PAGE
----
Widgets on the Today view can be rearranged or removed to your liking, and new third-party ones will be available in the Mac App Store both paid and free. In my testing, I was only able to play with a limited selection, but the ones that were there were handy and worked well. They also let me imagine how useful it’ll be when some of my favorite widgets from Dashboard, like Delivery Status, get moved to the Today view. Apple has kept Dashboard around for Yosemite, but once Today finds a home with users and developers, I wouldn’t anticipate it sticking around much longer.
With Safari on Yosemite, a lot has changed, and for the first time in a long time, I’m actually using it as my primary browser over Chrome. The Yosemite iteration of Safari offers a few benefits that make it a better browser than the competition, even at this early stage, and none of them even involve the hand-off features coming with iOS 8 that will allow the desktop browser to let mobile users continue their browsing uninterrupted.
The new sleek toolbar offers more website space in Safari, keeping all controls to a single row, and the new favorites view highlights websites you’re likely to visit as soon as you click on the URL/search bar, without any additional input required. The unified bar also works with Spotlight, calling up suggestions for your search terms from Wikipedia, Maps, and more, and while Google is still the default search option, Apple has added DuckDuckGo search with its default do-not track functionality. Safari also now uses native HTML5-based video playback for Netflix, which gives a major update to battery life when viewing the streaming service – up to two hours more than with the standard player.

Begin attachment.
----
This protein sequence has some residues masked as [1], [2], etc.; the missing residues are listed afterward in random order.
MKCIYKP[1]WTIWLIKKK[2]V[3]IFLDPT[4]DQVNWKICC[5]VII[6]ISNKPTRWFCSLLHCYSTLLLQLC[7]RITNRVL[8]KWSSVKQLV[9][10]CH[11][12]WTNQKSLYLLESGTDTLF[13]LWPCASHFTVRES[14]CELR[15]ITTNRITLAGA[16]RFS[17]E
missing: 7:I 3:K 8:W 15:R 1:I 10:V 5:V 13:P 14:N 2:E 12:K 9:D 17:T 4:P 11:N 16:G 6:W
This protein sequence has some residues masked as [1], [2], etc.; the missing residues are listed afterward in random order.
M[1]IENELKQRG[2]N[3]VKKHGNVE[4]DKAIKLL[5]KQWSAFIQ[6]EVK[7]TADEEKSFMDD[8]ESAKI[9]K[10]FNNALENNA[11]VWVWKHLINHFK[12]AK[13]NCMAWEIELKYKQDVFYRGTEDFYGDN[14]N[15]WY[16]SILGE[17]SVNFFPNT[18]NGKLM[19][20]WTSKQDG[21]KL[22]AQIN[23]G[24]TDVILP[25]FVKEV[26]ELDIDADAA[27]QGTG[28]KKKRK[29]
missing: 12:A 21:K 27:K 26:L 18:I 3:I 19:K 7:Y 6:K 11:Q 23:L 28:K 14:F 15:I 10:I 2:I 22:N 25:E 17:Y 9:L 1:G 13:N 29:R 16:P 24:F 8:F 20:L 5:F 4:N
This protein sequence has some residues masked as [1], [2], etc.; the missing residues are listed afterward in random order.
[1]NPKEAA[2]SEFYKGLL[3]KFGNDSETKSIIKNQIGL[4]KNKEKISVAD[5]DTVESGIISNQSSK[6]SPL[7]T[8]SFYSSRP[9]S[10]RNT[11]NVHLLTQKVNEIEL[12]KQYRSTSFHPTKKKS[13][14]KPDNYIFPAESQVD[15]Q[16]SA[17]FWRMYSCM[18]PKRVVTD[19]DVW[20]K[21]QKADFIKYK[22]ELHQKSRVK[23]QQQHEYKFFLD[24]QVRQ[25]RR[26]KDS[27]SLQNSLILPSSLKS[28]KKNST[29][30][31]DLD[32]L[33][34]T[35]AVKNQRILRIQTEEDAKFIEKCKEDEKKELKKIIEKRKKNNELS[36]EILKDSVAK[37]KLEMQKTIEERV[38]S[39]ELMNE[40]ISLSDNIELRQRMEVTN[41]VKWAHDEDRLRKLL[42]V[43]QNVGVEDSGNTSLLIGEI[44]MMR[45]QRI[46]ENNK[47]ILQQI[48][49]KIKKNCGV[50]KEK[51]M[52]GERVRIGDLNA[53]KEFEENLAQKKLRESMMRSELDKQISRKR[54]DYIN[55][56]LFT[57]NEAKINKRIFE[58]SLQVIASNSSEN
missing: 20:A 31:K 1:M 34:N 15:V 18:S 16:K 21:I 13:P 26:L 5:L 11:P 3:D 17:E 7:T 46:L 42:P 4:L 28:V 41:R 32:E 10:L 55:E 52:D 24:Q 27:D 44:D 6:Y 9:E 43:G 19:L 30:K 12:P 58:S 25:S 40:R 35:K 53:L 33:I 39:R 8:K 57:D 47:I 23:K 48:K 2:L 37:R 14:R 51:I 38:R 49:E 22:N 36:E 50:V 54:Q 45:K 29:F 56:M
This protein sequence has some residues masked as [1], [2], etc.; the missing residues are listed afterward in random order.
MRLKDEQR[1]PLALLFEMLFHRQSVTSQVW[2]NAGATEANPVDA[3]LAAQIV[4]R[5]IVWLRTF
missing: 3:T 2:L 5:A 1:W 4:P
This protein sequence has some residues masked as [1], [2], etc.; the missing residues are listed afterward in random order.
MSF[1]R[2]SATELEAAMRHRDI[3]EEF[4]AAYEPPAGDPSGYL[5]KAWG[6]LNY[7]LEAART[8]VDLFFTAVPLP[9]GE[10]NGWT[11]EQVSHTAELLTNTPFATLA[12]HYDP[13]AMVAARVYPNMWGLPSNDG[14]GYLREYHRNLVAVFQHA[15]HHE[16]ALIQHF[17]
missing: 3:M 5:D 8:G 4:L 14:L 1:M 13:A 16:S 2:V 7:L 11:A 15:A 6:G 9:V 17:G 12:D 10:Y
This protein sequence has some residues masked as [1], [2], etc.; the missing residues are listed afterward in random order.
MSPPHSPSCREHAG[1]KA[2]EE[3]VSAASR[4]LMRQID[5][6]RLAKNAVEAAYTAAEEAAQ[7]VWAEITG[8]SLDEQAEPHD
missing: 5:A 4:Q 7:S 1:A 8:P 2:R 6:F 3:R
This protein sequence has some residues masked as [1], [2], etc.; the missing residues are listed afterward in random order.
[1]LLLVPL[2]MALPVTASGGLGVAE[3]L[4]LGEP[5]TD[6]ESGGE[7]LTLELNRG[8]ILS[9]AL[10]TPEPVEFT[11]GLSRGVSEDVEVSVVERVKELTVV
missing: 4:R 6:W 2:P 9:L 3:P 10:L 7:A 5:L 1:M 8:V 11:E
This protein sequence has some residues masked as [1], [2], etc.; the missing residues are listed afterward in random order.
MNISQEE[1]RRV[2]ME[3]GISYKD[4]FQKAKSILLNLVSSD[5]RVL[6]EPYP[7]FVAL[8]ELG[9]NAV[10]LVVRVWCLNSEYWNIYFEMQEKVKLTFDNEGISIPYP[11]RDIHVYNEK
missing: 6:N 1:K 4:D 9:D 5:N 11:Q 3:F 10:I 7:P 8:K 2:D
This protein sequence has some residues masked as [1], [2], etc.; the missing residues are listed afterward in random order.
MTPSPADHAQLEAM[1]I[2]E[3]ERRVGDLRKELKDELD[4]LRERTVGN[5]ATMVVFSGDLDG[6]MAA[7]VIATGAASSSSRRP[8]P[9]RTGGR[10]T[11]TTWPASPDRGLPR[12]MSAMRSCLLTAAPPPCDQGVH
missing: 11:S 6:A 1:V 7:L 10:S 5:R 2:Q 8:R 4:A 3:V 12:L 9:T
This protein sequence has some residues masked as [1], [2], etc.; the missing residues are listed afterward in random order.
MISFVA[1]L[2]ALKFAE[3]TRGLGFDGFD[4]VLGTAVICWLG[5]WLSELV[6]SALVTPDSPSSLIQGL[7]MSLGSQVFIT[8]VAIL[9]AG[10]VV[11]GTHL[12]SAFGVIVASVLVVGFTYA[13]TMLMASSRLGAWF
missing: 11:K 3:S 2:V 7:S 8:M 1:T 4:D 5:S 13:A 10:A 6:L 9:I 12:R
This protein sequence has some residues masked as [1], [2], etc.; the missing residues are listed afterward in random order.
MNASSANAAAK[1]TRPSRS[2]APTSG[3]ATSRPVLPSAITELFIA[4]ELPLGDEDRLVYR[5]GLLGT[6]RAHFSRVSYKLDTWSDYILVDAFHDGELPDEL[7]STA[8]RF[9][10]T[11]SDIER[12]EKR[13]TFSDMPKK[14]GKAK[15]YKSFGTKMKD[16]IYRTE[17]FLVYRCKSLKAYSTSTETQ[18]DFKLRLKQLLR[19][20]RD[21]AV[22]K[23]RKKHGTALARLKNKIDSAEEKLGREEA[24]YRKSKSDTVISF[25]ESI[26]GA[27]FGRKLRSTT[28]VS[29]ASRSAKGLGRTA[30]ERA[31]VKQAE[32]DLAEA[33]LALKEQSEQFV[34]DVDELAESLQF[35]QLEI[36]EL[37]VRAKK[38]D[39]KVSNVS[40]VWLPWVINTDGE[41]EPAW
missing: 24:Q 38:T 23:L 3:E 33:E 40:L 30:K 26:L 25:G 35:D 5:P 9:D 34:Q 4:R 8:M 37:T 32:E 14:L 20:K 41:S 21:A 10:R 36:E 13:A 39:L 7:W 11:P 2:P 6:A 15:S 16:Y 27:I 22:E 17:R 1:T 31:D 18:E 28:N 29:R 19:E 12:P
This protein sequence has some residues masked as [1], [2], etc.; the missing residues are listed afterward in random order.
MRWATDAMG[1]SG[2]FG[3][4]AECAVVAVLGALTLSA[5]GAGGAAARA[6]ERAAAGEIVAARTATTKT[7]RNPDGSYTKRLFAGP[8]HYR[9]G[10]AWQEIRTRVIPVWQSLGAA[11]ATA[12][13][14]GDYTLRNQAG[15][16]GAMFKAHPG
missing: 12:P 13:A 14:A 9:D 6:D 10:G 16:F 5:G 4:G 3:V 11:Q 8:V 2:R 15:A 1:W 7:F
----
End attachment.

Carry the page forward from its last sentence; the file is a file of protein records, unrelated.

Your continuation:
All of which is great, but Safari’s new tab view is what I really love. Chrome can achieve something similar via extensions, but Safari’s ability to give you a look at all tabs at once, complete with nested grouping of tabs from the same website and snapshots of what was last loaded in each is a huge benefit when you’re working with a lot of them open at once, which I always am. Safari’s method of displaying tab titles, which shows you longer previews for fewer pages but lets you scroll through horizontally to see more, also ends up being a great feature, though it takes a little getting used to at first, since even when things get really busy you can actually stand a chance of figuring out what each open tab actually holds. It’s a big advantage for effective web browsing, and a sign that Apple is paying close attention to how browsing habits have evolved over time.
Apple has made Spotlight a star in Yosemite. They actually didn’t add all that much functionality to the already powerful system-wide search tool, but the new stuff is powerful, and the redesign of how it appears and operates on the desktop changes its role from supporting to central. If there’s one thing that will change about user behavior when they get their hands on Yosemite, in fact, I suspect it will be that they use Spotlight much more often.
The new feature now appears in the middle of the screen, with a big input window you can’t miss, and previews that feature rich media and full interactivity. It has hooks that browse web data sources including Wikipedia, Bing, Maps and others, as well as instant conversions for units of measurement, temperature, currency and more. It’s a launcher, yes, but Spotlight always has been one; now, however, more people will realize that it has that power – and the interactive previews add layers upon layers of additional convenience to its launch features.
You can see showtimes for local movies in Spotlight now, too, and see trending results that provide contextually relevant links for what’s popular right now, provided through a new partnership with Microsoft’s Bing Search engine. As before, Spotlight can be called with a simple ‘Command+Spacebar’ key combination, but unlike before, this time you can’t miss it, and in fact you’d do well to learn its powers as soon as possible.
Apple’s redesigned Messages app in Yosemite brings it into the present – the older app had too many legacy attachments to iChat, both in terms of functionality and design. Messages now has a translucent side panel featuring all your conversations listed by recency, and you can now mute conversations, add new participants, and leave them entirely, right from the desktop app. You can also send short audio messages and playback ones you receive, as well as see a summary of all the photos that have been shared in your message chain so far.